Inside the Russian Space Program
Our behind-the-scenes exploration of the Russian space program features a VIP viewing of the manned launch of a Soyuz spacecraft.
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Cathleen Lewis is curator of International Space Programs and Spacesuits at the Smithsonian Institution’s National Air and Space Museum, specializing in Soviet and Russian programs. Lewis curates Soviet and Russian components of the Space Race exhibition at the Museum. She also has interests in the history of astrobiology and the history of African Americans in aviation and spaceflight. Between 1998-2007 she chaired the museum-wide Collections Committee. In the past, Lewis was chief curator in the development process for a new gallery, Dream to Fly. Her current research is on the history of the public and popular culture of Russian fascination with the idea of human spaceflight in the Soviet Union. She has written about the artifacts in the Smithsonian’s Soviet and Russian collection and has published articles comparing the Soviet and American approaches to exhibiting spaceflight during the Space Race and the history of film portrayals of spaceflight prior to Yuri Gagarin’s historic flight. She is also working on a comparative history of the development of American and Russian spacesuits.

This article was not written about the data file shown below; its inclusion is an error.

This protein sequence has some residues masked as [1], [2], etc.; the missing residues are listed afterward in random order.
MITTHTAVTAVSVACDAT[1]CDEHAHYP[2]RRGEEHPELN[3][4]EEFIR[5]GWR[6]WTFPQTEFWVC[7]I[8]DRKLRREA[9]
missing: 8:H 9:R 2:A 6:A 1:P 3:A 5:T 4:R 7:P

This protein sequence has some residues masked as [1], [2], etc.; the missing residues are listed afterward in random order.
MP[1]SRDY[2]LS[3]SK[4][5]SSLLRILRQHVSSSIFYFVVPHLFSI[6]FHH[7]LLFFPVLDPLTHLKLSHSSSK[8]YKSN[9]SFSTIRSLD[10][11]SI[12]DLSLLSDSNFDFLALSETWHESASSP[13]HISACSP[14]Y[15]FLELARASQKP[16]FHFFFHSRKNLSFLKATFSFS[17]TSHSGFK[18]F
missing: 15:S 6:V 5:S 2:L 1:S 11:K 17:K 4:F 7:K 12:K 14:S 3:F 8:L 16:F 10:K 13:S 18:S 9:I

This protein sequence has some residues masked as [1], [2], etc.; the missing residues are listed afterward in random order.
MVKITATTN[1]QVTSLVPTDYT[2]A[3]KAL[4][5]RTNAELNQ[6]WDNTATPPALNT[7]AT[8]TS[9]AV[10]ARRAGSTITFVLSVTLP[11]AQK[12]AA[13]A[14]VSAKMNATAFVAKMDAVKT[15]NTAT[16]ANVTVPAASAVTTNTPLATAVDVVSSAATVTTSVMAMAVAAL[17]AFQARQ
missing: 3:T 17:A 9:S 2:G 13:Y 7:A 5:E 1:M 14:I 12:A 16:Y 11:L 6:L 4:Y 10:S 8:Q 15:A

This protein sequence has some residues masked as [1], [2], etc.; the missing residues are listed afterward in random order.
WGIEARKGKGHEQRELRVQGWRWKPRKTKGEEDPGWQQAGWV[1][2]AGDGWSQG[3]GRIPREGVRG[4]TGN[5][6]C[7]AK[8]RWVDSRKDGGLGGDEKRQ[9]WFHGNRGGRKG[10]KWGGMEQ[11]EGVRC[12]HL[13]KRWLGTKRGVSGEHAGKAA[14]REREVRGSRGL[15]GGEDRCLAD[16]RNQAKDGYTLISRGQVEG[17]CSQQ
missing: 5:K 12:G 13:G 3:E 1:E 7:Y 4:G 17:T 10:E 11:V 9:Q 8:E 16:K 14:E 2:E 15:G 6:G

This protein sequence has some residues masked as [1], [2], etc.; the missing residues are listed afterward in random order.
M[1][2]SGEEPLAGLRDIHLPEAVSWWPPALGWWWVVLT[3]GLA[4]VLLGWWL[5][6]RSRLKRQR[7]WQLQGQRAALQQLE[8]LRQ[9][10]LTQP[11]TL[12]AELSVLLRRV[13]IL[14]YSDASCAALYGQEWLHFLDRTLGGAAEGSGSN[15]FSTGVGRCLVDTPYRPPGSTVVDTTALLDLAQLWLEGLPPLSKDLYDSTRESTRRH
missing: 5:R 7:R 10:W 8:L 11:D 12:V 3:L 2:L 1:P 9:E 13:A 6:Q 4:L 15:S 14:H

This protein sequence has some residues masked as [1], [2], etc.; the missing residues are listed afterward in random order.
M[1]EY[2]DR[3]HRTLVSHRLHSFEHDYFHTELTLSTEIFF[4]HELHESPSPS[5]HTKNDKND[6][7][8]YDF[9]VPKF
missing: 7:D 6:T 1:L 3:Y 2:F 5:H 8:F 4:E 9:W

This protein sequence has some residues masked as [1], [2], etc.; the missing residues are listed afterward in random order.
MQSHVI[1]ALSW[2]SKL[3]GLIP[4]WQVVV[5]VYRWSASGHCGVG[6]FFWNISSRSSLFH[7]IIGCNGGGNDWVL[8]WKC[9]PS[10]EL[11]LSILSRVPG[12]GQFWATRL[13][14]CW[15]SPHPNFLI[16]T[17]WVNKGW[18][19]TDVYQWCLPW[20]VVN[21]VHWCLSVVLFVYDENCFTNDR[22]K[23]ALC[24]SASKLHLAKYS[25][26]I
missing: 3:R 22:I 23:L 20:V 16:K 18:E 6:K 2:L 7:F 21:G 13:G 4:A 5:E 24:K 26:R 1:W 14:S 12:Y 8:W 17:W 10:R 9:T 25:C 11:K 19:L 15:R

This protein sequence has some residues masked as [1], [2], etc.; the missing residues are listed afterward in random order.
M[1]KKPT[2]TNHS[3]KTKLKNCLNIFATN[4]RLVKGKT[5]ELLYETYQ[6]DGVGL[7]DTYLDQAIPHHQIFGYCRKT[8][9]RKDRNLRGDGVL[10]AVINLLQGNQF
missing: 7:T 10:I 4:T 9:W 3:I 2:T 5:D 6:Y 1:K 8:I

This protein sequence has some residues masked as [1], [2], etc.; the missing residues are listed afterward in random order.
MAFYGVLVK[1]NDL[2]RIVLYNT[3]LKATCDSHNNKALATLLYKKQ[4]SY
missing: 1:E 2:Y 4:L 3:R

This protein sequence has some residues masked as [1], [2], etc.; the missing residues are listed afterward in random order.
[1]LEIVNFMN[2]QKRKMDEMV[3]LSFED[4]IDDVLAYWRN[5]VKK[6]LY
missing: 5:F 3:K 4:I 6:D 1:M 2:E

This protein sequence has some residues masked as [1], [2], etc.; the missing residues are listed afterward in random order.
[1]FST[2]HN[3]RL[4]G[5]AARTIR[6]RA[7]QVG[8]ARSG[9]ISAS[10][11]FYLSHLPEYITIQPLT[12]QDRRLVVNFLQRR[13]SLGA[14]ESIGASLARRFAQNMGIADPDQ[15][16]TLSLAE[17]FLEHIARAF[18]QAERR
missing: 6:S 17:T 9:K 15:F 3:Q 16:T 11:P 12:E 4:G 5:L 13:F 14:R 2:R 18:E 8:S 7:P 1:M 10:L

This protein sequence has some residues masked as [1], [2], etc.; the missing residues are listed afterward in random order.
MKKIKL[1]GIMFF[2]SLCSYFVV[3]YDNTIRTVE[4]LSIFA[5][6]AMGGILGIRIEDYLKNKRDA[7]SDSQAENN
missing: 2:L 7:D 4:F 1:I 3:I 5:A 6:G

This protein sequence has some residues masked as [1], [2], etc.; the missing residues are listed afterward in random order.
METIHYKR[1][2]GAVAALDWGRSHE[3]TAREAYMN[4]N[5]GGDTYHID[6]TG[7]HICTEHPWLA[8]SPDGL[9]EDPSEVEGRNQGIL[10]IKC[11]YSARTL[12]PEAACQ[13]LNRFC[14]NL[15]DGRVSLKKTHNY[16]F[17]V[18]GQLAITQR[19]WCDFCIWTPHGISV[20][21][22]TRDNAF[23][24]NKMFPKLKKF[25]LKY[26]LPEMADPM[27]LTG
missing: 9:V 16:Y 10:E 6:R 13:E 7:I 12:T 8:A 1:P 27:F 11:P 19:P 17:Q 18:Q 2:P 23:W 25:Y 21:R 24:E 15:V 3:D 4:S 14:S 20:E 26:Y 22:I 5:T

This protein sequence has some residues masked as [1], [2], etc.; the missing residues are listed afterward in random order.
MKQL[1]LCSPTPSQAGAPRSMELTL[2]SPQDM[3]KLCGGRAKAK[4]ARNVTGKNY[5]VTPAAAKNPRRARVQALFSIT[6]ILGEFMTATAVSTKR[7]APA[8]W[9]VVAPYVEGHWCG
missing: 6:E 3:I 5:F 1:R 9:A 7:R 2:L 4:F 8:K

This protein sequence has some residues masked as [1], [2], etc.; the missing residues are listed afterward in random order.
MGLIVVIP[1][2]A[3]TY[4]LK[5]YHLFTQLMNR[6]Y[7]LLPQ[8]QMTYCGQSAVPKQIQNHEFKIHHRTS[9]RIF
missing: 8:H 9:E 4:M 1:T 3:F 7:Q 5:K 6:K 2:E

Lewis completed both a bachelor's and a master's degree in Russian and East European Studies at Yale University and completed her dissertation for her PhD in history at George Washington University in 2008. (Her dissertation was on "The Red Stuff: A History of the Public and Material Culture of Early Human Spaceflight in the USSR, 1959-1968.")